The person who "dumbfounded" Mayfair, mentioned in the opening credits, is Sir Stafford Cripps (1889-1952), a Labour Member of Parliment from 1931 to 1950 representing Bristol. As a member of Clement Attlee's government, he was responsible for selling British jet engine technology to the Soviets in 1946.

This film received a landmark color television presentation in Philadelphia, Saturday 6 October 1956, on WFIL (Channel 6), as Ford Film Playhouse's promotional introduction to the new line of 1957 Fords; at this time color TV was still in its infancy, usually limited to special presentations, most often on the National Broadcasting Company's affiliated stations, of which WFIL was not the local representative. Vintage feature films, which may have been original filmed in Technicolor, even comparatively recent ones like this one, which was only seven years old at the time, were not considered worthy of this special treatment, with added costs passed along to the sponsors, so were normally only shown in B&W. In this case, since the film was of British origin, there was not the problem of all the automobiles being of noticeable vintage, since British automotive styles were less familiar to American audiences, and more difficult to date. However, the years had not been kind to the so-called "New Look" women's fashions of 1948-1949 so prominently displayed, and which by 1956 had long since become the "Old Look."

Michael Arlen in the crazy opening credits was said to have confounded Mayfair in 1920. Arlen was a British-Armenian author highly regarded for his cynical romantic novels about post World War I London society. He later wrote a short story in 1940, "The Gay Falcon," that led to a series of Hollywood movies based on the Falcon character. George Sanders played the lead role in those highly popular films.

When Michael goes to bail out Henry from the jail, he tells Inspector Hennessey that the place hadn't changed much. The inspector asks when it was that he had seen him there. Michael says it was when April the Fifth won the Derby. That would have been the149th running of The Derby at Epsom Downs on June 1, 1932. That was 17 years before the time of this film.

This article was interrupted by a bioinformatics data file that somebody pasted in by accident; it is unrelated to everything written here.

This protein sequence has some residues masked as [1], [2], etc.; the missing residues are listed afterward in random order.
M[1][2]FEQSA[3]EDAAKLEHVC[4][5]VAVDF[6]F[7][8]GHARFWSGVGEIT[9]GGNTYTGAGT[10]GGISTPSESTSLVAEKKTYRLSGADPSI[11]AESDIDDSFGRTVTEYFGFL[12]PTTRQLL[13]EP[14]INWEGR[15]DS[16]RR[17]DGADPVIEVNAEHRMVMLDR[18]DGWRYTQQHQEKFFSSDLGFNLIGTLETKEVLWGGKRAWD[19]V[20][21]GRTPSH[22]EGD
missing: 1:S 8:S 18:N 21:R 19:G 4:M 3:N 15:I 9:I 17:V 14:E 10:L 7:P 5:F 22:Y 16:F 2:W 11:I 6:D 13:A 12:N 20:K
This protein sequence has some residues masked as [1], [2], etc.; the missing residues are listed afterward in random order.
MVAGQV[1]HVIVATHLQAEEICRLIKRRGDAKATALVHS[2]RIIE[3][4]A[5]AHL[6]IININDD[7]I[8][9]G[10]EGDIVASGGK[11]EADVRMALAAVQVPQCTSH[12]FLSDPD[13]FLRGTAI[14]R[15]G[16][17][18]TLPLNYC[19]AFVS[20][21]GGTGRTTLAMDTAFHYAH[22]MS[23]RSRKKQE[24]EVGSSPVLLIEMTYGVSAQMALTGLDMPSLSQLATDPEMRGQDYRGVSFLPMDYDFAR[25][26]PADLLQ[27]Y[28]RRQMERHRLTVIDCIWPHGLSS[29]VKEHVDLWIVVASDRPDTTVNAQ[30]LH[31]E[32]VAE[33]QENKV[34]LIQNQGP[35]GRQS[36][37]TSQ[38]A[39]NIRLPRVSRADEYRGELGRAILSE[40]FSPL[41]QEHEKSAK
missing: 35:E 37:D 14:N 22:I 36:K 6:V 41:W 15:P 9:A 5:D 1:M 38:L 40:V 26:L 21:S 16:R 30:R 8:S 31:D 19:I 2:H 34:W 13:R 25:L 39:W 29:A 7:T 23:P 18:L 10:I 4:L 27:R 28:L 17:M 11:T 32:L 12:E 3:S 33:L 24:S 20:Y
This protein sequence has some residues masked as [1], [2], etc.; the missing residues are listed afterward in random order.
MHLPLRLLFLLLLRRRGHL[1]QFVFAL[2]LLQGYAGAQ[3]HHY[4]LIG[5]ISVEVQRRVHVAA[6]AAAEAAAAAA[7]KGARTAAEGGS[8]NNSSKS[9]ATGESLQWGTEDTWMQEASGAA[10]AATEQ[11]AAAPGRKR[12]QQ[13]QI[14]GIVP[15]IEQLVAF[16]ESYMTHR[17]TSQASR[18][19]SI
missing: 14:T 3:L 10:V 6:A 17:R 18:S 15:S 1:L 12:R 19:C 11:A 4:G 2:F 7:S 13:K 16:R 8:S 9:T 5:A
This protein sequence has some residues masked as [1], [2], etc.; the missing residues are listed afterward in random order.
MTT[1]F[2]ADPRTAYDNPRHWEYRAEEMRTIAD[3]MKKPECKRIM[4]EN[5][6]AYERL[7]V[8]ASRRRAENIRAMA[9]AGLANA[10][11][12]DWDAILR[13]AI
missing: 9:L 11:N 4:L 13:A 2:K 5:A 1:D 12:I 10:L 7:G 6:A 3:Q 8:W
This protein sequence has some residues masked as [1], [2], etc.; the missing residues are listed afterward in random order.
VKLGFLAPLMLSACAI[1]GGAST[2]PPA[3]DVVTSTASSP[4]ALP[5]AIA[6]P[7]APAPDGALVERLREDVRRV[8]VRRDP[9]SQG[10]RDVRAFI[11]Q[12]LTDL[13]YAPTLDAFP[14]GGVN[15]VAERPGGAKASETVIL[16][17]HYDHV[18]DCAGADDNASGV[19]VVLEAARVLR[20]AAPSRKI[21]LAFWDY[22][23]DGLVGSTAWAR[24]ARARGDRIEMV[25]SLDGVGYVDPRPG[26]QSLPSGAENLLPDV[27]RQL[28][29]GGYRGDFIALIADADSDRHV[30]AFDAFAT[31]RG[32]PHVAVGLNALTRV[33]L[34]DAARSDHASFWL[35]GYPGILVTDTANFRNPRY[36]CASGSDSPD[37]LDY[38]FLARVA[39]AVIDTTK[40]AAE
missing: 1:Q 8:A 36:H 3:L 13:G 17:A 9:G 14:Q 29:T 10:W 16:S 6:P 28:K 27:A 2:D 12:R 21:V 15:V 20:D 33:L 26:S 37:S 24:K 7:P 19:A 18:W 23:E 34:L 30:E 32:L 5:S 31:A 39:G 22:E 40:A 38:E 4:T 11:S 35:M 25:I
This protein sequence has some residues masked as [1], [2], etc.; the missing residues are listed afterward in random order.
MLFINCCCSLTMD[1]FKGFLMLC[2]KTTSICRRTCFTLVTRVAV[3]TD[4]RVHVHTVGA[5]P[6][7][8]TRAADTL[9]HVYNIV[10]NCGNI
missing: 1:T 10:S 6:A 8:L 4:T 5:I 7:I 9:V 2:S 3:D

This film was the second most popular picture at the UK box office in 1949, behind The Third Man (1949).

This film was made as a follow-up to Spring in Park Lane (1948).

The person noted in the opening credits that "confounded" Mayfair in 1970 is the novelist and playwright Michael Arlen (1895-1956). Born in Bulgaria, he became a "dandy" of London society in the 1920s, and appeared on the cover of Time magazine in May, 1927. Some of his works were made into Hollywood films, such as A Woman of Affairs (1928), The Golden Arrow (1936), and The Heavenly Body (1944).

The plot, involving two cronies who inherit a posh yet financially strapped fashion house, borrows liberally from the 1933 Broadway musical "Roberta," which was filmed by RKO in 1935, and remade by MGM in 1952. Also in keeping with "Roberta," Maytime In Mayfair (1949) climaxes with a lavish fashion show.

The device of a fashion show depicting models springing from life-sized magazine covers of the day originated with Cover Girl (1944), and was subsequently used in this film as well as Easter Parade (1948).

Sir Stafford Cripps, in the opening film credits, is said to have dumbfounded Mayfair in 1948. Many of the British upper class probably were pleasantly astonished at the success of Sir Stafford Cripps, a long-time politician and wealthy barrister. He was most adroit as Chancellor of the Exchequer in helping England rebuild after WW II.

Actor Tom Walls, who plays the inspector, owned and trained the horse that won the 1932 Derby at Epsom Downs. The horse, April the Fifth, is mentioned in this movie. He was a real long-shot win, going into the race with 100 to six odds. He won the race on the straightaway and left the favorite, Orwell (five to four odds) back at 9th place in the field of 21 horses.

Tom Walls, a long-time actor of stage and screen, and renowned horse trainer and racer, plays the Inspector in this film. Walls died 2½ months after the film was released in 1949.

Fourth of six films pairing Anna Neagle and Michael Wilding released from 1947 to 1952.

In joke Michael Gore Brown (Michael Wilding) to Marquis of Borechester (Nicholas Phipps) referring to Judy (Anna Neagle) 'She looks just like Anna Neagle'

When the police are checking the contents of Sir Henry's pockets after his arrest for being drunk and disorderly, one of the items they find is a card for the Michael Wilding fan club. Michael Wilding was, of course, the actor playing Michael Gore-Brown, the lead male character.

The last film role for Tom Walls.

This film received its premiere on Turner Classic Movies on September 23, 2018 as part of a Michael Wilding series.

Features a fashion show by some of the leading designers in the UK at the time, promoting the then revolutionary "New Look" fashions of the era, which enjoyed a mercifully brief period of popularity.